Distributed feedback (DFB) fiber lasers are known as a versatile source of single-frequency radiation for a wide variety of applications from high resolution spectroscopy1 to precision sensing2,3, thanks to the high stability, low noise level (SNR ~ 70 dB), and narrow linewidth (~ 1 kHz). A DFB fiber laser cavity is formed by a single π-phase-shifted fiber Bragg grating (FBG) inscribed directly in an active fiber. Such integrated structure is usually more stable than the cavity of distributed Bragg reflector (DBR) fiber laser consisting of two passive FBGs with a piece of active fiber between them.

Typical length of DFB and DBR fiber laser cavity is usually amounts to several centimeters that may be too much for some specific applications where they are used as active point-action sensors3 which are much more sensitive and precise than conventional passive FBG sensors. Moreover, they may be easily assembled into an array of sensors providing new capabilities such as three-element vector hydrophone with high sensitivity4, which has extensive applications to underwater acoustic monitoring for defense, oil & gas exploration etc. For such applications, fiber lasers with cavity length of ≤ 1 cm are in a great demand. In addition, such short DFB lasers are attractive from the point of their fabrication (reduced errors) and packaging (compact footprint and lower sensitivity to environment).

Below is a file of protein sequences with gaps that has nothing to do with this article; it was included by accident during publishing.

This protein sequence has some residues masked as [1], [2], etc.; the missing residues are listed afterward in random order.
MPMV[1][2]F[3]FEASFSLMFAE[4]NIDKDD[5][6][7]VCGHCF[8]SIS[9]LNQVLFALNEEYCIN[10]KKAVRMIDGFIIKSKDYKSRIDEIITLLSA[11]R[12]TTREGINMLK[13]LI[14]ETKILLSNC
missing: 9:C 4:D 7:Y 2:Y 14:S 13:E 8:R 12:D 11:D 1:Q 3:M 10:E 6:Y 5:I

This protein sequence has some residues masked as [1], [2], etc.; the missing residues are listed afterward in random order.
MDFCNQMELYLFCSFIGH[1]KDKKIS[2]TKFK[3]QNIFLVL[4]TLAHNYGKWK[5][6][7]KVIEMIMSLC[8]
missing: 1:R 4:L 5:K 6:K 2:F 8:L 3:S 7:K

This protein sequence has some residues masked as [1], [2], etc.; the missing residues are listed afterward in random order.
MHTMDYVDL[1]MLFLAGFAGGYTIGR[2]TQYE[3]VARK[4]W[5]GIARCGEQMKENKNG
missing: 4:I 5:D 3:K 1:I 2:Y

Development in this direction resulted in demonstration of Er/Yb co-doped fiber lasers with 8.4-mm long DBR cavity providing single-frequency generation near 1.54 µm with ≈ 3 kHz linewidth5. Taking in mind that the DBR lasers have significant drawbacks such as mode hopping, it is more attractive to develop short DFB lasers. As known from the literature, the shortest DFB fiber lasers have 16-mm long cavity in Yb3+-doped fiber6 and 17–20 mm cavity in Er3+-doped fiber7,8 reasoned mainly by the absence of active fibers with high gain at low concentration of clusters (ion pairs) limiting CW single-frequency regime of generation in DFB lasers. The highest level of the fiber core doping by rare-earth ions at the minimum level of clustering in case of silica fibers has been obtained by implementing the preform’s manufacturing technology of surface plasma chemical vapor deposition of silica glass at reduced pressure (SPCVD)6,8,9 featured by the absence of the glass-melting stage during the synthesis process.

Another possibility is to explore FBG inscription in phosphate fibers enabling even higher doping concentration at weaker cluster formation10. However, it is difficult to directly inscribe a short in-core Bragg grating using traditional inscription technologies, due to the sufficiently lower photosensitivity of phosphate fibers as compared with silica fibers. In Er/Yb co-doped phosphate fibers, it is shown to be possible to obtain an efficient DFB lasing at direct UV inscription of a ~ 5 cm long phase-shifted FBG, see11 and citation therein.